Sabado, Abril 25, 2015

Pacquiao will lose to Mayweather: ANALYSIS



Many boxing aficionados predicted that Filipino boxing icon Manny Pacquiao’s haymakers would dominate Welterweight pound-for-pound king Floyd Mayweather, Jr. on May 2 (U.S dateline) mega tussle of the century.
Since a boxer is as good as his last six fights, let’s dissect if Pacquiao whirling dervish southpaw attack has still the superiority or pop to deck out Mayweather.
Image result for mayweather pacquiao
When Pacquiao fought the “Walking Punching Bag” Brandon Rios and the “Run Away Bride”, er, Boxer Cris Algieri compobox bared Pacquiao unleashes a total punch rates of 790 for Rios and 669 for Algieri in the entire 12 Rounds.
In these two lopsided match ups, Pacquiao looks superb as based on his total punches  just like during those exploding years where he TKO’d (technical knocked out) and KO’d (knocked out) the bigger but dehydrated or struggling in weight Oscar dela Hoya, Antonio Margarito, and Miguel Cotto.
When Manny however fought Juan Manuel Marquez in 2011 and 2012, he unleashes only a total punch of 578
and 256 (before he was knocked out cold at the 6th Round) or an average punches of 48 and 42 per round on their 2011 and 2013  tussles, respectively.
Why the bone lazy punches from the Filipino to the Mexican compared to his bunches of punches on Rios and Algieri?
My Answer: Because aside from their being a ploughing punching bag and Runaway Bride, er, Pug, Marquez superb counter punching skills deterred Pacquiao to whimsically shoot his punches.
He became tentative if not cautious because he became vulnerable to the 1-2 or 1-2-3 of the Mexican every time he dropped a jab or a straight.
The Mexican fought intelligently by exploiting the weaknesses of the predictable style of the Filipino
 (Pacquiao’s right jabs then plunge his chin or set his legs for inertia to trigger his left power punch) by just turning clockwise to avoid the Filipino’s left power punch.
The last time I saw Pacquiao set his predictable left power punch by feinting first two supposed right jabs were in the 6th round of their 2013 match. Marquez made him pay for that blunder as Pacquiao allowed an opening of his chin as a knocked out target of the Mexican looping right punch.
Thanks to his chopping of woods or thanks to controversial conditioning coach Angel "Momo"Heredia?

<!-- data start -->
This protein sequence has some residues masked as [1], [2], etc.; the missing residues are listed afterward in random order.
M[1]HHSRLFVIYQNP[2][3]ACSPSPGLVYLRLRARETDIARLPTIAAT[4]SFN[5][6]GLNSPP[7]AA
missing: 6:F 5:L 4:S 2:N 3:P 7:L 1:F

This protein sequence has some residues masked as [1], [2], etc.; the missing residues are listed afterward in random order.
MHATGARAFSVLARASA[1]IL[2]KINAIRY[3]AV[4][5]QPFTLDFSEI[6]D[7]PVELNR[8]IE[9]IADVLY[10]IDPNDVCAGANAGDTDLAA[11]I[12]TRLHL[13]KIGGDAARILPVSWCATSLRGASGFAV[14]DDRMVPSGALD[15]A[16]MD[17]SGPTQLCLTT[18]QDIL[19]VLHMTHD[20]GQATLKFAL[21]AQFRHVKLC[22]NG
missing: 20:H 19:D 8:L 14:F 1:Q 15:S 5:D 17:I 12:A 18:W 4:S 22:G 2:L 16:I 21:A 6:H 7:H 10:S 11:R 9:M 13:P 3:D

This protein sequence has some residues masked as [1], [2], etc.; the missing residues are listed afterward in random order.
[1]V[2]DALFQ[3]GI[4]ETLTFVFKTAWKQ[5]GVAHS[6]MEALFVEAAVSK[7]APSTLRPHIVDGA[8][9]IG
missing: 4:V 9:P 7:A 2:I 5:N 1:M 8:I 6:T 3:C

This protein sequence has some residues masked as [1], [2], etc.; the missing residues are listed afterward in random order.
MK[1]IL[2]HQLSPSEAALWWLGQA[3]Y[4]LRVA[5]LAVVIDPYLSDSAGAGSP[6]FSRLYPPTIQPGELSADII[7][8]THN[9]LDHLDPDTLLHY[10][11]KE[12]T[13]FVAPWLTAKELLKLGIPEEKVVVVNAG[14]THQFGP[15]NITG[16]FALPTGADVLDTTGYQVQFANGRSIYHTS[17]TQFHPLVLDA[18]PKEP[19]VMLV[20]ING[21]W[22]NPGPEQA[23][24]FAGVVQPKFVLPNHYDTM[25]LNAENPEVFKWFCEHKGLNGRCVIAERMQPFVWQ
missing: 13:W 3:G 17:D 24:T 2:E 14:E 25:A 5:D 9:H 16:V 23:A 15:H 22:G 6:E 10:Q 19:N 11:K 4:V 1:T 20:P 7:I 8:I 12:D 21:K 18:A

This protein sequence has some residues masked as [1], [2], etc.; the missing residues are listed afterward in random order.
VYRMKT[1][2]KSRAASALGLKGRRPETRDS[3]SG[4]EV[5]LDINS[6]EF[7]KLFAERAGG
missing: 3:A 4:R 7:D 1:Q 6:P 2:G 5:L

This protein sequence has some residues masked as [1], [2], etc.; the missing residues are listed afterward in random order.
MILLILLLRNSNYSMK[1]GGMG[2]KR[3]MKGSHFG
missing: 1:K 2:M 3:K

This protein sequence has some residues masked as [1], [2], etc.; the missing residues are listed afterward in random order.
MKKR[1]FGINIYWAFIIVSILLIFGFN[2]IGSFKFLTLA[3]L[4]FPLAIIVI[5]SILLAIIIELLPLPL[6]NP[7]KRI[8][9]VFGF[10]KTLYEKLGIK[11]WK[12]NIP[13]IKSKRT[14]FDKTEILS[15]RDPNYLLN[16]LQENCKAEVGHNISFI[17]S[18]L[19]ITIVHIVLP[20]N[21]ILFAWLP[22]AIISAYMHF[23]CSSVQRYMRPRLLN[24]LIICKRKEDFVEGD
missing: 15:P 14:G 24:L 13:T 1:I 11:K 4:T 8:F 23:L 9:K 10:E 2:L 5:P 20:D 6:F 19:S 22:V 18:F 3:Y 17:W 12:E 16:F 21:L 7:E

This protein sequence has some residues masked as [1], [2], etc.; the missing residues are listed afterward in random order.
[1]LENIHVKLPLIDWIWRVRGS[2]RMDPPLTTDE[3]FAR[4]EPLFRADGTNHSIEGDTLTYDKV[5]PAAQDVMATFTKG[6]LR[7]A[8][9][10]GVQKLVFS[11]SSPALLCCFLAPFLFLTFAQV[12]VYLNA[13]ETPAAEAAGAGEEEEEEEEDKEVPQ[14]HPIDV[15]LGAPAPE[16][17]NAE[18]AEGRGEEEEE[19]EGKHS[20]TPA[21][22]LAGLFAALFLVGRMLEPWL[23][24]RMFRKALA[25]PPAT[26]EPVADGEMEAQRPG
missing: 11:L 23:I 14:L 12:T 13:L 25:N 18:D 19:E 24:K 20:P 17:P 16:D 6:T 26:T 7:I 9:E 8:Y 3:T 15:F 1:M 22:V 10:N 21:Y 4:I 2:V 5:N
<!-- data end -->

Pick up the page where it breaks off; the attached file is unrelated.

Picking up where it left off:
Pssst, I heard Mayweather, for the first time, chops woods too!

          My thesis why Pacquiao will lose to Mayweather by citing Rios, Algieri, and Marquez

First, Rios, Algieri, and Marquez 3 and 4 matches were part of Pacquaio’s last six fights. They said a boxer is as good as his latest matches.

Second, Rios and Algieri are not like Mayweather in terms of boxing I.Q and skills. They are relegated between Vaishya and Shudra while Floyd is a Brahmin if compared to the Indian Caste System we learned in school. If you are a tricycle driver or a plumber of Malabanan Poso Negro who only finished Grade 5 but still read this article, Rios, Algieri, and Marquez can be likened to students of the elite University of the Philippines. While Marquez was a true UPiyan studious student, Rios or Algieri could either be working in the UPi-an ng tansan near U.P or nagbebenta (selling) ng ice water sa loob ng U.P.
Third, although schooled and even knocked down by Mayweather in their September 2009 ho-hum fight, Marquez and Mayweather have similar style in the ring: That being a C-O-U-N-T-E-R  P-U-N-C-H-E-R!
The difference however between Mayweather and Marquez is Floyd is three times better than the Mexican in the scarce counter punching industry (Could not yet get my drift here? Watch the Mayweather-Marquez lopsided fight at YouTube to appreciate what I'm arguing here on the counter-punch and escape and evasion techniques of the loquacious, ostentatious, and boastful American).
 Aside from being a maestro on these ring guile's, his long jabs, his inimitable feint that allows his punches to vigorously hit behind the ears of the opponents (watch his Robert Guerrero and Cotto’s fights) despite their gloves covering their heads, masterful weaving and bobbling, and the ballyhooed shoulder roll armed with a cocked right and left punch uppercuts. These arsenals of the still fresher American (47 mostly stick- and- run matches) would be too much for Pacquiao ( 57 ring wars and have you heard about wear-and-tear?) who could no longer KO an opponent since he TKO’d Cotto  six years ago.
Without that KO, Pacquiao lost his comparative advantage in a marquee fight just like what is going in May 2.
 Mayweather's excellent skills made him not only as boxing virtuoso but as the richest sports man of the world since modern boxing was invented in 1867.

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